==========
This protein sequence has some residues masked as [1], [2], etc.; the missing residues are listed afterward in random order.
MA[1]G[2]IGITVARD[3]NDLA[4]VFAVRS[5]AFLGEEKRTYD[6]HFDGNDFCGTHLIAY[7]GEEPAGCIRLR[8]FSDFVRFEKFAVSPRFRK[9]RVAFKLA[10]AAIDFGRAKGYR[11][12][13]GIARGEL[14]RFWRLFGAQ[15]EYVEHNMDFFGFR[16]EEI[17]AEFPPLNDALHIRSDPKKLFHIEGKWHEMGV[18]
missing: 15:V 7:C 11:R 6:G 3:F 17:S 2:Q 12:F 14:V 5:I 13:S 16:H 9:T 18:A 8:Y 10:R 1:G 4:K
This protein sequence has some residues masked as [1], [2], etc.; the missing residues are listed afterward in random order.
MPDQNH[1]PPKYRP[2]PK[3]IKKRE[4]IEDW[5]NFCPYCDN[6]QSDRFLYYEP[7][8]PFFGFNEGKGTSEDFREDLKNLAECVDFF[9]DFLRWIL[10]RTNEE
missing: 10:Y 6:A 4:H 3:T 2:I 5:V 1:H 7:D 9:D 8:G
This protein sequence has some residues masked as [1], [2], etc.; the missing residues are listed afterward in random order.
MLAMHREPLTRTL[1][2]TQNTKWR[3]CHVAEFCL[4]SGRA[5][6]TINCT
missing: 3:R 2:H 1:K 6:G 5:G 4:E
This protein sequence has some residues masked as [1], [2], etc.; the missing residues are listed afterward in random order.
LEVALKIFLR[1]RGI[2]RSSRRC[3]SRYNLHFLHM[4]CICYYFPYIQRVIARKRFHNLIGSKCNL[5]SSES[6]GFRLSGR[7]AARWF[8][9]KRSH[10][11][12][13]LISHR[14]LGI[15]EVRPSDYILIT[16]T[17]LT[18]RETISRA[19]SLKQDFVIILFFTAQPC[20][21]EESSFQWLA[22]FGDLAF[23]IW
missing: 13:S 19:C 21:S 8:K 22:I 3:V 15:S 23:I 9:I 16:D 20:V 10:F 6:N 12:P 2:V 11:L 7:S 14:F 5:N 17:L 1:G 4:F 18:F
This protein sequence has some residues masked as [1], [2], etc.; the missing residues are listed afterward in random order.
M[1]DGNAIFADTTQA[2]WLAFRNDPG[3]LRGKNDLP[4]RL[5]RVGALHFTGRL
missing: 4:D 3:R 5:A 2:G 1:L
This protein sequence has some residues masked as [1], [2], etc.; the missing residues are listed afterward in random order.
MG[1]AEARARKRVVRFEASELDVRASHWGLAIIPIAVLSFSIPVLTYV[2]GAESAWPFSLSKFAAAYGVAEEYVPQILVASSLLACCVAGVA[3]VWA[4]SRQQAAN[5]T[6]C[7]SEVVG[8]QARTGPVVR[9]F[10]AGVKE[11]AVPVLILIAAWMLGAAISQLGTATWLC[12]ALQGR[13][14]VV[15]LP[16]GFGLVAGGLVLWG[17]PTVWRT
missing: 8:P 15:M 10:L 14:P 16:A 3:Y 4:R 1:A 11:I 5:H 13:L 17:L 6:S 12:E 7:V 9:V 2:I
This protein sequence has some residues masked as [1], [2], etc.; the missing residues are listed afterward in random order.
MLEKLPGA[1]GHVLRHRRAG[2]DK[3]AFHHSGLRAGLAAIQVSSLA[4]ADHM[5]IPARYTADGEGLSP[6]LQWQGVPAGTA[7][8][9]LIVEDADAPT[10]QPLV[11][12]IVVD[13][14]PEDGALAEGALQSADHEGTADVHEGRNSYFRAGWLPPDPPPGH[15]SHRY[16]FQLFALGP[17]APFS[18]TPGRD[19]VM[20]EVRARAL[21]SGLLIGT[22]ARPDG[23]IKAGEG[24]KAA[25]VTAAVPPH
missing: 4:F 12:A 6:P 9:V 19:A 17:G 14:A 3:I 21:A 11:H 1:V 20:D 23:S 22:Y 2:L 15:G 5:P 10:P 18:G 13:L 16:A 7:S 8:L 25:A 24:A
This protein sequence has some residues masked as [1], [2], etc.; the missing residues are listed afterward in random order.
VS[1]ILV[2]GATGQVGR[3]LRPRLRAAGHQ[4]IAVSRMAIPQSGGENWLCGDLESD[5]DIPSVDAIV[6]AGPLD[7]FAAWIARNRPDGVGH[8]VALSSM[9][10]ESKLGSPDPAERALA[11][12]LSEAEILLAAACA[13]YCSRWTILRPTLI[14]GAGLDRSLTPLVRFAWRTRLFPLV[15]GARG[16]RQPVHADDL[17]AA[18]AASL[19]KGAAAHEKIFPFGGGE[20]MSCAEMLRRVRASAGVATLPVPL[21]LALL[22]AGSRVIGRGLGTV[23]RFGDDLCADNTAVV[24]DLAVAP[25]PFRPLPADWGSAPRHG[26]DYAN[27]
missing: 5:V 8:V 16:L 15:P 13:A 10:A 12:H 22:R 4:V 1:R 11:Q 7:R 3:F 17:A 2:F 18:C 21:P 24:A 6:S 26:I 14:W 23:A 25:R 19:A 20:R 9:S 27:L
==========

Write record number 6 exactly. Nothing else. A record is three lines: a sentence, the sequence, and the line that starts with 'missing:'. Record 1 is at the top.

This protein sequence has some residues masked as [1], [2], etc.; the missing residues are listed afterward in random order.
MG[1]AEARARKRVVRFEASELDVRASHWGLAIIPIAVLSFSIPVLTYV[2]GAESAWPFSLSKFAAAYGVAEEYVPQILVASSLLACCVAGVA[3]VWA[4]SRQQAAN[5]T[6]C[7]SEVVG[8]QARTGPVVR[9]F[10]AGVKE[11]AVPVLILIAAWMLGAAISQLGTATWLC[12]ALQGR[13][14]VV[15]LP[16]GFGLVAGGLVLWG[17]PTVWRT
missing: 8:P 15:M 10:L 14:P 16:A 3:Y 4:R 1:A 11:I 5:H 13:L 17:L 6:S 12:E 7:V 9:V 2:I